What is Sciatica?
As many of my blog followers can attest, I spend a fair amount of time talking about injuries sustained in Baltimore auto accidents. Today I will talk about a different condition that is generally not traumatically induced, although it can be. Many people have heard of the term sciatica, but what exactly is it?
Sciatica refers to a set of symptoms associated with compression of one of the five spinal nerves that combine to form the sciatic nerve.
Symptoms of sciatica include lower back pain along with radiation of the back pain typically down a leg or into the buttock. Sciatica may cause numbness and/or tingling and/or weakness down an extremity. Or, it may just be back pain with some dull pain down a leg.
Technically speaking, true sciatica is compression of the sciatic nerve. In clinical practice most presentations of sciatica are not sciatica, but instead are a combination of other causes of back pain that cause radiating leg pain. In fact, sciatica is NOT a diagnosis, but rather a series of symptoms that describe back pain with radiating leg pain. If a patient tells me they have sciatica what it really means is “I have leg pain associated with back pain and I’m not sure why.”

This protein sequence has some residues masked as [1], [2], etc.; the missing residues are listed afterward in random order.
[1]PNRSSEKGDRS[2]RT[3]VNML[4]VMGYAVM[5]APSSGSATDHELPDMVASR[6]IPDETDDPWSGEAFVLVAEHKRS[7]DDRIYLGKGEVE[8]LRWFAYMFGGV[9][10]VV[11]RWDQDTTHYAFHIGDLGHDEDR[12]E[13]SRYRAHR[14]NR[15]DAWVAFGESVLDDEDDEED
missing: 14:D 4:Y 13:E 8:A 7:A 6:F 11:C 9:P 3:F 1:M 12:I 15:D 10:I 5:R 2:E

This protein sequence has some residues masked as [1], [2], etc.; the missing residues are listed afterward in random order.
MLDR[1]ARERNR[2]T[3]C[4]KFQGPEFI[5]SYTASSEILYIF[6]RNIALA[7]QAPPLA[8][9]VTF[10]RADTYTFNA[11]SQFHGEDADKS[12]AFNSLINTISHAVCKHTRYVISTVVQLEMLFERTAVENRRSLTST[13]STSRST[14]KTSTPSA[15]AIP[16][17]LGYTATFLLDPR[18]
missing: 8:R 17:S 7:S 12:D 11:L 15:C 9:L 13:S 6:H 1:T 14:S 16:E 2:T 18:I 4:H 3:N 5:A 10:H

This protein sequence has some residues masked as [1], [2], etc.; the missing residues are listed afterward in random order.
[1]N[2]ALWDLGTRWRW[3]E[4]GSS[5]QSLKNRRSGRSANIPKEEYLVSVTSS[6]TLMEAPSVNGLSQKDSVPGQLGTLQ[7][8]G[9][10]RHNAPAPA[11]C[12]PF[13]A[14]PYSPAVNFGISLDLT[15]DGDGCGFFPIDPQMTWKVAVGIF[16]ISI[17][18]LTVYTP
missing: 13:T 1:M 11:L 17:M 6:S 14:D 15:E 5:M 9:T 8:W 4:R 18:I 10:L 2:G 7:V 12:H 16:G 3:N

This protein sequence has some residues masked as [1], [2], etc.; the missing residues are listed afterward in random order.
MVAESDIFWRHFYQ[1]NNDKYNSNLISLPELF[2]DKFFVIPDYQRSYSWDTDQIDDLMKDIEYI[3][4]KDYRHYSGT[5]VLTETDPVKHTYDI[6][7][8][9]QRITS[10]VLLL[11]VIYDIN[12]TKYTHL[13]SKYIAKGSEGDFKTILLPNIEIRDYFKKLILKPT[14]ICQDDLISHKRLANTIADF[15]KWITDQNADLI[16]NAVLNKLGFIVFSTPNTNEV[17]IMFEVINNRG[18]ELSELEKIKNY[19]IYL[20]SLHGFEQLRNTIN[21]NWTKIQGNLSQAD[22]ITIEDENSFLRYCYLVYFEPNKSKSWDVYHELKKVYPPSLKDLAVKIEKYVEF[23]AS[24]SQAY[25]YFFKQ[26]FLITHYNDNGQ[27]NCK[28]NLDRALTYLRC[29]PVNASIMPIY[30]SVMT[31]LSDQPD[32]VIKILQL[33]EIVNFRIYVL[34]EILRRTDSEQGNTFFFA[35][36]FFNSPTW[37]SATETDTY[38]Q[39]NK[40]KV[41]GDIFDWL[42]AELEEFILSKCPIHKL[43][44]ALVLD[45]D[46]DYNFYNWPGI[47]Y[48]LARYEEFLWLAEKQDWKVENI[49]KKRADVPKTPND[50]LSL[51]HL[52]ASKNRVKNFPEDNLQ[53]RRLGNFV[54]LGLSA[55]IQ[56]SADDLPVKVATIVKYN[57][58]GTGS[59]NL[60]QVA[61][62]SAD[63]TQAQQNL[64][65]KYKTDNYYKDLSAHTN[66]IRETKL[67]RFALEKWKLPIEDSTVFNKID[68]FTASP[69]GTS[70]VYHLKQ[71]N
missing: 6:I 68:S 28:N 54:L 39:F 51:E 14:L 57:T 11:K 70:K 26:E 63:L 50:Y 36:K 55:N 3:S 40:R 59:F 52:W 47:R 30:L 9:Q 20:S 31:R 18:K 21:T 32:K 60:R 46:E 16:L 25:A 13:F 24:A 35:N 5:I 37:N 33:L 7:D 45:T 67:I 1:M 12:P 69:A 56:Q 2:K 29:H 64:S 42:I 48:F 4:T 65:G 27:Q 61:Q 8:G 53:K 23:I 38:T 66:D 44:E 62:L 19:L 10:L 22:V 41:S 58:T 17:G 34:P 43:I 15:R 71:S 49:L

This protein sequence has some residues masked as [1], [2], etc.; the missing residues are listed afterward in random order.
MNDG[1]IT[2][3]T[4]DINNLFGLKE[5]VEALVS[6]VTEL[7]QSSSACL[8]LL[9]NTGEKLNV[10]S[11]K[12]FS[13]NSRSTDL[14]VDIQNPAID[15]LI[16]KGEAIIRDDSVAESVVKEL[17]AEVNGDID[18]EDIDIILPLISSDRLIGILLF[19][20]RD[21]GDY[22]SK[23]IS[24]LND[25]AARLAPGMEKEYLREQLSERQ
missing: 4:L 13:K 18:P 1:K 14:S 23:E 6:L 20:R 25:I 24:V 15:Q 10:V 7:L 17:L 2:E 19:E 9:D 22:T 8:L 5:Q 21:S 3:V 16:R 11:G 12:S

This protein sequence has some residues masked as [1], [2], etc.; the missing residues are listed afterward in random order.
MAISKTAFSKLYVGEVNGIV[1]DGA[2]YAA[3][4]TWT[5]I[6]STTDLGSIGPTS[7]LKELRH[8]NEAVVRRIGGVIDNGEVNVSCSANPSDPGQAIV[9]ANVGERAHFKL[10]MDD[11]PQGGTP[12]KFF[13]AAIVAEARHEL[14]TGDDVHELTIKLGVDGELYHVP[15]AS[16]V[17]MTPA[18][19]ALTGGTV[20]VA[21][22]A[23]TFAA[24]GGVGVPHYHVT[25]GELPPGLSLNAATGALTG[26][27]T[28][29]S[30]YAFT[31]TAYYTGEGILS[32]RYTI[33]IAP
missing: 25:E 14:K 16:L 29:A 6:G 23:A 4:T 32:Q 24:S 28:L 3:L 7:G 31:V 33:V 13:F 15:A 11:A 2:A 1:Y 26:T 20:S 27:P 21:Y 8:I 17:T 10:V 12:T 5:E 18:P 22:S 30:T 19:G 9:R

The typical causes of sciatica include: disc herniation, spinal stenosis, facet joint irritation, piriformis syndrome and in some extremely rare cases other space occupying lesions such as cancer that can mimick the condition. Patients that carry extra abdominal weight such as obese and/or pregnant patients can get sciatica as well.
Most patients that present with sciatica will have an x-ray to rule out nefarious causes of the sciatica. Once cleared for therapy they undergo a series of physical therapy modalities along with chiropractic spinal manipulation to help alleviate the symptoms causing the nerve compression. Most patients respond fairly quickly to therapy and their peripheral (leg) symptoms resolve.
Patients that have no response or negative response to care are often referred for MRIs and/or to a specialist to consider pain management/injections. These approaches, although more invasive, are often effective in alleviating symptoms where chiropractic care has not been able to help.
If you, or anyone you know suffers from sciatica in Baltimore please contact Mid-Atlantic Spinal Rehab & Chiropractic at (443) 842-5500. We would be happy to help!
BY: Mid-Atlantic Spinal Rehab
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